A learning strategy for developing neural networks using repetitive observations

Methodologies and Application
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Abstract

Neural networks can model system behaviors by learning past system observations. As system observations are usually collected by human judgments, physical experiments or sensor measures, they can be inherently imprecise and inconsistent over time. System behaviors can be learned more completely from repetitive observations. However, repetitive observations can be very different due to system or measurement uncertainty. If abnormal observations are used for developing neural networks, spurious behaviors can be learnt and the neural networks are likely to generate spurious prediction. If abnormal observations are excluded, important system behaviors can partially be ignored. In this paper, a novel strategy is proposed to develop neural networks by learning repetitive observations. Numerous neural networks are developed individually based on either abnormal or normal observations. The predictions generated based on the individual neural networks are integrated to a single prediction. Analytical proof indicates that the overall observation uncertainty involved on the proposed learning strategy is less than the uncertainty involved on the general ones. As less uncertainty is involved, more effective learning can be performed on the proposed strategy. Two case studies are conducted in order to evaluate the effectiveness of the proposed learning strategy, where the two case studies are involved data collection from either sensor measures or human evaluations. Numerical results indicate that the proposed strategy can generate better neural networks which have higher fitting capability to captured observations and higher generalization capability to uncaptured samples.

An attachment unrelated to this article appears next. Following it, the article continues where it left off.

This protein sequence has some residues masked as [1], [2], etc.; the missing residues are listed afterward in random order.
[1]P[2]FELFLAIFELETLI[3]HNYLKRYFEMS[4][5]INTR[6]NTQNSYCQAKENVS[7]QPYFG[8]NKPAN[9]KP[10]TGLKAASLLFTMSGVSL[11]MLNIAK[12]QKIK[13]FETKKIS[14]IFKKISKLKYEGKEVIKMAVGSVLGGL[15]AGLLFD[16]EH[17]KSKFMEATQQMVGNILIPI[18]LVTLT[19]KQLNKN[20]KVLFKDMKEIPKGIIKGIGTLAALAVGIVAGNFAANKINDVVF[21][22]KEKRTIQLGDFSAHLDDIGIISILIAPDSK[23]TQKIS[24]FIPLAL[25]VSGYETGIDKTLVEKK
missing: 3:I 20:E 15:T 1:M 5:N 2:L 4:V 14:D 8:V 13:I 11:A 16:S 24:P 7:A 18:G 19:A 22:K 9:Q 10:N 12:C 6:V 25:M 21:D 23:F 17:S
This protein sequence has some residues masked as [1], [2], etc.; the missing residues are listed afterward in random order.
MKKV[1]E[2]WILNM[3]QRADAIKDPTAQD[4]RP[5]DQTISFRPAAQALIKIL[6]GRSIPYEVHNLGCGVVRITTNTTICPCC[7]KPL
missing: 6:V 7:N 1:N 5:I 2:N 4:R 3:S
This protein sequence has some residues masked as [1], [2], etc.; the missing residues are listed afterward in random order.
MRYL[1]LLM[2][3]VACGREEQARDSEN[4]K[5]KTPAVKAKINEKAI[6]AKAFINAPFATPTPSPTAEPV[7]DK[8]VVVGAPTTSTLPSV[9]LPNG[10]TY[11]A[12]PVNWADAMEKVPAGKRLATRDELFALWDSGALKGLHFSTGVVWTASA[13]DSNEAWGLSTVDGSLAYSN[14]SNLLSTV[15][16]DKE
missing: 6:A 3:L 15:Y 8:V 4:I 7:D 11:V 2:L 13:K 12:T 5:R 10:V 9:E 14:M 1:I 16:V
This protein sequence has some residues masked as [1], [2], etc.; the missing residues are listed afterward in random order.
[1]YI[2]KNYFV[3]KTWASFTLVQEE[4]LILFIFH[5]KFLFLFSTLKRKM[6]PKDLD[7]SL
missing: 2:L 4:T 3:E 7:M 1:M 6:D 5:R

Keywords

Empirical modeling Repetitive observations Imprecise or uncertain measures Subjective evaluations or assessments 

Notes

Compliance with ethical standards

Conflict of interest

The authors declare that they have no conflict of interest.

Human and animal rights

This article does not contain any studies with human participants performed by any of the authors.

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Copyright information

© Springer-Verlag GmbH Germany, part of Springer Nature 2018

Authors and Affiliations

  1. 1.School of Electrical Engineering, Computing and Mathematical SciencesCurtin UniversityPerthAustralia
  2. 2.Institute of Electrical EngineeringYanshan UniversityQinhuangdaoChina

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